Understanding board member myths can lead to improved governing effectiveness.
THE BIG IDEA FROM THE BOOK: In Lesson 35, the authors note that many board members (and senior pastors) have misconceptions about what is actually required of the role. Thankfully, through healthy dialogue and education, a church board can go from a collection of individuals to becoming a high-performance team that effectively guides the senior pastor, staff, and congregation to transform surrounding communities with the life-changing message of Jesus.
Serving on a church board is not for the faint of heart. In fact, it is a work for only the most committed, mature believer (see 1 Timothy 3:1-13 and Titus 1:6-9). The authors have correctly identified five governance misconceptions that limit a board member’s effectiveness:
• Misconception #1. Board members know exactly what to do.
And why would they? Most new board members have never served on a board or believe their for-profit board experience has adequately prepared them for service. Church boards typically meet monthly (at least they should), and must manage a spiritual weight not experienced in a for-profit role.
• Misconception #2. Board members have a great deal of free time.
No, board members do not have a bunch of free time. To the contrary. Chances are you’ve selected a person to be on your church board because they are accomplished professionally, personally, and spiritually. They have learned to steward their time well. As a result, they’re giving their board service a priority that supersedes other competing initiatives. Because God is calling you to assemble the best board possible, you’ve heeded Benjamin Franklin’s advice: “If you want something done, ask a busy person.” Don’t assume otherwise with your board members.
• Misconception #3. Most board members have a fundamental understanding of church finances.
Nothing prepares a board member for understanding a church’s finances. Sure, there are monthly income statements and balance sheets, but church finances are often prepared on a cash method and have unique requirements that pertain to designated gifts, the pastor’s housing allowance, and social security taxes. A best practice is to establish a Finance Committee that is a sub-committee of the board—and responsible for developing the financial expertise necessary to effectively steward the church’s resources and manage its risks.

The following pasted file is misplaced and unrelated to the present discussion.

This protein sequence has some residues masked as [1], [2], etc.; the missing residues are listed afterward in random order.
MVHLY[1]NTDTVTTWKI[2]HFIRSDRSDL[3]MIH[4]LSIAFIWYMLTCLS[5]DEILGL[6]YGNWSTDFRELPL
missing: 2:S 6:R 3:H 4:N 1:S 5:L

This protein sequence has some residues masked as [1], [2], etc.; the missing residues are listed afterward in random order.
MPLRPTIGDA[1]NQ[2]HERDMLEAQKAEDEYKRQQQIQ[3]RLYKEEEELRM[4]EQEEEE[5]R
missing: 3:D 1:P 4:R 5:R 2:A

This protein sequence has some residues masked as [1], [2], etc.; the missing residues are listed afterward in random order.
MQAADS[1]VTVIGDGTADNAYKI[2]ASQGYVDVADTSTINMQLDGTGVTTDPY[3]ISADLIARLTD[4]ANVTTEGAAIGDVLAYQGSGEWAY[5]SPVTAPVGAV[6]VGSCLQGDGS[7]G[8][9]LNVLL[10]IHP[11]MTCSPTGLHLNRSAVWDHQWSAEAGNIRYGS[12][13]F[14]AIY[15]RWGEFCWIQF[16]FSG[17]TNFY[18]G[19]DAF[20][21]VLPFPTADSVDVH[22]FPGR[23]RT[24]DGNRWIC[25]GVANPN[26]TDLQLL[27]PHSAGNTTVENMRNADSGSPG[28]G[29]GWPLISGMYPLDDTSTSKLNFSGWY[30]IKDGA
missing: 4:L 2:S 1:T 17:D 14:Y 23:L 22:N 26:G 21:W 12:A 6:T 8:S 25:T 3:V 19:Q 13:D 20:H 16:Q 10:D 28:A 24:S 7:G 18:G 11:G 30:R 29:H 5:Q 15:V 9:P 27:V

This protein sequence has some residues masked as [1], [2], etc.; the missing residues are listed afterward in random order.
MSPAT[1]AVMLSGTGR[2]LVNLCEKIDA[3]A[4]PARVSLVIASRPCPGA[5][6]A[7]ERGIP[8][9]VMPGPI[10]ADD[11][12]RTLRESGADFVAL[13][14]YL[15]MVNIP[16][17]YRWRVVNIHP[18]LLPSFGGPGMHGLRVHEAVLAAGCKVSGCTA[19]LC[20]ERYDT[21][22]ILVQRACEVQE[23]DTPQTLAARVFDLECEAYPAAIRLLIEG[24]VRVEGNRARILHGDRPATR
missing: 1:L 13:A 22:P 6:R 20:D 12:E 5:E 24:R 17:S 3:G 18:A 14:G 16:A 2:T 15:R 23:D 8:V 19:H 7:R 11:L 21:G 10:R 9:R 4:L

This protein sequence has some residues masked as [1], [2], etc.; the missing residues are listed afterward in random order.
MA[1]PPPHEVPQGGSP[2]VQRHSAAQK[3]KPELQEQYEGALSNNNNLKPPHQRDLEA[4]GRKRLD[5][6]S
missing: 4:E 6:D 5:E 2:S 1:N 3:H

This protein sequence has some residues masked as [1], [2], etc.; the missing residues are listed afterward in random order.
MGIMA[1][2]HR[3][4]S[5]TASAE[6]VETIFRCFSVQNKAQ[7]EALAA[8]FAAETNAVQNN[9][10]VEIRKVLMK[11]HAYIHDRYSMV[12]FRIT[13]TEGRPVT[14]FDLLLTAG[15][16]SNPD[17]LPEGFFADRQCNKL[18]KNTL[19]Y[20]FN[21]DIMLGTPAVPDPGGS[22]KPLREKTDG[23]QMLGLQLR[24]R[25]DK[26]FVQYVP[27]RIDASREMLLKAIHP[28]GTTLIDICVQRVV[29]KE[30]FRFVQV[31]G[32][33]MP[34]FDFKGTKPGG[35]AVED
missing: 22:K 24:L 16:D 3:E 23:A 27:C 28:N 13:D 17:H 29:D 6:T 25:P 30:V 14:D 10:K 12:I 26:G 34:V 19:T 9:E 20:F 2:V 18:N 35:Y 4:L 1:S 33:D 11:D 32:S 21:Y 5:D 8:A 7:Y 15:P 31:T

• Misconception #4. Churches are simple entities.
After all, how complicated can a non-profit organization be? Like for-profits, churches are accountable to a host of regulations, tax filings, and legal requirements. Additionally, contractors and child protection require processes and systems not usually found at a for-profit. Since a primary objective for a church is to “equip the saints for the work of ministry” (Ephesians 4:12), vibrant churches have volunteer organizations that dwarf the number of staff, making churches more—and not less—complicated.
• Misconception #5. It’s easy for church boards to avoid micromanaging.
Since board members often don’t know exactly what to do (see Misconception #1), their tendency will be to behave the way they do at work, that is, to give others direction so goals can be accomplished. Churches are often not as sophisticated as other organizations, so there will be a “gravitational pull” to get more involved, not less. Board members need to remember they have only one employee (the senior pastor) and are ultimately responsible for the spiritual and financial health of the church. Board members must leave the day-to-day management of the organization to staff.
MY COLOR COMMENTARY:
Board management is a competency that every senior pastor needs to master. More than financial and legal responsibility, the board is ultimately responsible for the spiritual health of the church. That means selecting a board member is a strategic—and not a tactical—action. If your church is making a difference in the community (I certainly hope it is!), then the evil one will not stand idly by watching God do His work through your congregation (1 Peter 5:8).
One of Satan’s most effective tools is to create dissension within the body (implosion vs. explosion), and the board is always a prime target. Selecting your board members carefully and addressing any misconceptions about their service will result in a strategic, cohesive, and collaborative board that ultimately results in life change—for staff, the congregation, and the community. Board members will be transformed as well, but you’ll have to tune in to next week’s blog to hear more about that!
THIS WEEK’S QUOTES & COMMENTARY BY FRANK BORST:
• Prepare a board member training manual that properly equips new members for service.
• Establish a Finance Committee comprised of subject matter experts in such areas as accounting, insurance, tax, and HR that can do the financial “heavy lifting” for the board as it focuses on the vision and spiritual health of the church.
• Visit the ECFA Knowledge Center and read and share the short chapter, Lesson 35, “Common Misconceptions of Board Members.”
• Inspire your board members to enrich their governance competencies at the ECFA Excellence in Governance Forums (eight cities, Fall 2019).
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